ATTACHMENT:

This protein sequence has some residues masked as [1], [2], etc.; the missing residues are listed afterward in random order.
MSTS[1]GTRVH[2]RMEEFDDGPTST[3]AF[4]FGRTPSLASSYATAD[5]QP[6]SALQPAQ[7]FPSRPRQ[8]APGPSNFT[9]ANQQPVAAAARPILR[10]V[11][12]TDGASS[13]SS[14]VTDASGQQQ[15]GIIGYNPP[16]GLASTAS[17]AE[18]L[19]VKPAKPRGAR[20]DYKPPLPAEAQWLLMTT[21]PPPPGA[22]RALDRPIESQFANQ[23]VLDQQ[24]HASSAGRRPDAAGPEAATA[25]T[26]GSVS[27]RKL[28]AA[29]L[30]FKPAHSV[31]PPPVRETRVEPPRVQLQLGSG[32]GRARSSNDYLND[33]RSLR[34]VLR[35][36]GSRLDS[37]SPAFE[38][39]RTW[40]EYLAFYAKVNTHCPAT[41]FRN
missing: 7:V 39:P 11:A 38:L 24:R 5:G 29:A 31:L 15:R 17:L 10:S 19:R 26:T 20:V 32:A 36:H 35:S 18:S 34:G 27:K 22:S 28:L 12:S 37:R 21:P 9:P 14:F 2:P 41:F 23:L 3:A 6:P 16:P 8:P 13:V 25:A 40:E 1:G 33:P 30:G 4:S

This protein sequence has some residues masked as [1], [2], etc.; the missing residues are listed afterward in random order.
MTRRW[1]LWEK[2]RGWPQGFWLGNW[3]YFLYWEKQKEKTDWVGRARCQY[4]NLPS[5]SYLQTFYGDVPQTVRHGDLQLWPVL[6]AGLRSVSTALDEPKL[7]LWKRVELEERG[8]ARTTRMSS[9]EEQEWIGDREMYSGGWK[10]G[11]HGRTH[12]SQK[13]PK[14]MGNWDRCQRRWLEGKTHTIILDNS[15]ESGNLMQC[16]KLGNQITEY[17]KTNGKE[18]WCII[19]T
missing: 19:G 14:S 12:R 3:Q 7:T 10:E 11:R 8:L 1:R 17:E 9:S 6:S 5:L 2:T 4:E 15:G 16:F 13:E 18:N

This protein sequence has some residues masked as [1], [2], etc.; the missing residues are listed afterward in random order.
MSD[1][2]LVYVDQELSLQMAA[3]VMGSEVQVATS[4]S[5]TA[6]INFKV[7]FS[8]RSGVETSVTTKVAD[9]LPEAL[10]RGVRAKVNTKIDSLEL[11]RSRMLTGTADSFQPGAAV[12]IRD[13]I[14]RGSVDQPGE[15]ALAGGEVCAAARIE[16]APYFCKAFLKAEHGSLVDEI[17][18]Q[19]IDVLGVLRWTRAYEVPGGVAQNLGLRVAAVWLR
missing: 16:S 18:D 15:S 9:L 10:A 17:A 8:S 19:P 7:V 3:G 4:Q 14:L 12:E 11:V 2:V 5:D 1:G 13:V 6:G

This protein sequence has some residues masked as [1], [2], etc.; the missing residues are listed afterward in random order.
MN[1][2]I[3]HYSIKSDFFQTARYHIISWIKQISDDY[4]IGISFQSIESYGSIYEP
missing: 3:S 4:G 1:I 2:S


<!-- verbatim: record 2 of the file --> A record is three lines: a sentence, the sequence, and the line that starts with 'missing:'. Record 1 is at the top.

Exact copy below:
This protein sequence has some residues masked as [1], [2], etc.; the missing residues are listed afterward in random order.
MTRRW[1]LWEK[2]RGWPQGFWLGNW[3]YFLYWEKQKEKTDWVGRARCQY[4]NLPS[5]SYLQTFYGDVPQTVRHGDLQLWPVL[6]AGLRSVSTALDEPKL[7]LWKRVELEERG[8]ARTTRMSS[9]EEQEWIGDREMYSGGWK[10]G[11]HGRTH[12]SQK[13]PK[14]MGNWDRCQRRWLEGKTHTIILDNS[15]ESGNLMQC[16]KLGNQITEY[17]KTNGKE[18]WCII[19]T
missing: 19:G 14:S 12:R 3:Q 7:T 10:E 11:R 8:L 1:R 17:E 9:S 6:S 5:L 2:T 4:E 15:G 16:F 13:E 18:N